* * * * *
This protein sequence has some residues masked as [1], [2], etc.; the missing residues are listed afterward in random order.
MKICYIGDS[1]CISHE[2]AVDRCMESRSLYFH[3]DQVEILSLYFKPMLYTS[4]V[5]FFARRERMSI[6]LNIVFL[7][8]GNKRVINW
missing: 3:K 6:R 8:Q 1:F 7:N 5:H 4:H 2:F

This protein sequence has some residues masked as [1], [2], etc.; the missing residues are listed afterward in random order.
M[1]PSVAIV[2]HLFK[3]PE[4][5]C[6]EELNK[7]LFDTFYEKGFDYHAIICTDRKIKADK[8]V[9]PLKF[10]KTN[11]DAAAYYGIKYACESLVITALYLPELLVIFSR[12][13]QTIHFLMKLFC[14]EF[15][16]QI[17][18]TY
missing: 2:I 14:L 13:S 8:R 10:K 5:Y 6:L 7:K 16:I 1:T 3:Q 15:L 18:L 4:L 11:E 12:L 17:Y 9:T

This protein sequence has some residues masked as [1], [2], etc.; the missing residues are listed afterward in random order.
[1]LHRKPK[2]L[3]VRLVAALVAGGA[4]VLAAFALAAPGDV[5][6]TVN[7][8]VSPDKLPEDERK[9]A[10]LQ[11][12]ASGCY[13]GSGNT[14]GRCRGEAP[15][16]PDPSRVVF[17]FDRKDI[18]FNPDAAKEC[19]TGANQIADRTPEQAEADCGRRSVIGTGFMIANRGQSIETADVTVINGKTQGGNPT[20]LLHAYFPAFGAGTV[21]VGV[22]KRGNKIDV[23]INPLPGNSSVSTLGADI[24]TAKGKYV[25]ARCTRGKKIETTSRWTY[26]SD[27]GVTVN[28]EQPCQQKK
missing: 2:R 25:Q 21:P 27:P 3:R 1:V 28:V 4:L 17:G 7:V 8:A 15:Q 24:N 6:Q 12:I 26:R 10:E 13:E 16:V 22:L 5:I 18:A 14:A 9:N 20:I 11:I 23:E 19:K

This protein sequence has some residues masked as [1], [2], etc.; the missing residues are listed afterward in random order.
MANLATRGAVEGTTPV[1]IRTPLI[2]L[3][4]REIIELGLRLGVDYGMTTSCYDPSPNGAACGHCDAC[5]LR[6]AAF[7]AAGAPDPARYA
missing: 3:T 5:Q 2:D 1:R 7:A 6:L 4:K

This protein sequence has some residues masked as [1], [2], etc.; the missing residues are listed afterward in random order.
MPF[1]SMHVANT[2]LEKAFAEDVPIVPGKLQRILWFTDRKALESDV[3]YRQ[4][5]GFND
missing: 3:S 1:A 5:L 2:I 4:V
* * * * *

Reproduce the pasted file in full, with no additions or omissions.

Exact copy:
This protein sequence has some residues masked as [1], [2], etc.; the missing residues are listed afterward in random order.
MKICYIGDS[1]CISHE[2]AVDRCMESRSLYFH[3]DQVEILSLYFKPMLYTS[4]V[5]FFARRERMSI[6]LNIVFL[7][8]GNKRVINW
missing: 3:K 6:R 8:Q 1:F 7:N 5:H 4:H 2:F

This protein sequence has some residues masked as [1], [2], etc.; the missing residues are listed afterward in random order.
M[1]PSVAIV[2]HLFK[3]PE[4][5]C[6]EELNK[7]LFDTFYEKGFDYHAIICTDRKIKADK[8]V[9]PLKF[10]KTN[11]DAAAYYGIKYACESLVITALYLPELLVIFSR[12][13]QTIHFLMKLFC[14]EF[15][16]QI[17][18]TY
missing: 2:I 14:L 13:S 8:R 10:K 5:Y 6:L 7:K 16:I 1:T 3:Q 15:L 18:L 4:L 11:E 12:L 17:Y 9:T

This protein sequence has some residues masked as [1], [2], etc.; the missing residues are listed afterward in random order.
[1]LHRKPK[2]L[3]VRLVAALVAGGA[4]VLAAFALAAPGDV[5][6]TVN[7][8]VSPDKLPEDERK[9]A[10]LQ[11][12]ASGCY[13]GSGNT[14]GRCRGEAP[15][16]PDPSRVVF[17]FDRKDI[18]FNPDAAKEC[19]TGANQIADRTPEQAEADCGRRSVIGTGFMIANRGQSIETADVTVINGKTQGGNPT[20]LLHAYFPAFGAGTV[21]VGV[22]KRGNKIDV[23]INPLPGNSSVSTLGADI[24]TAKGKYV[25]ARCTRGKKIETTSRWTY[26]SD[27]GVTVN[28]EQPCQQKK
missing: 2:R 25:Q 21:P 27:P 3:R 1:V 28:V 4:L 17:G 7:V 8:A 15:Q 24:N 6:Q 12:I 26:R 10:E 13:E 16:V 22:L 5:I 18:A 14:A 9:N 20:I 11:I 23:E 19:K

This protein sequence has some residues masked as [1], [2], etc.; the missing residues are listed afterward in random order.
MANLATRGAVEGTTPV[1]IRTPLI[2]L[3][4]REIIELGLRLGVDYGMTTSCYDPSPNGAACGHCDAC[5]LR[6]AAF[7]AAGAPDPARYA
missing: 3:T 5:Q 2:D 1:R 7:A 6:L 4:K

This protein sequence has some residues masked as [1], [2], etc.; the missing residues are listed afterward in random order.
MPF[1]SMHVANT[2]LEKAFAEDVPIVPGKLQRILWFTDRKALESDV[3]YRQ[4][5]GFND
missing: 3:S 1:A 5:L 2:I 4:V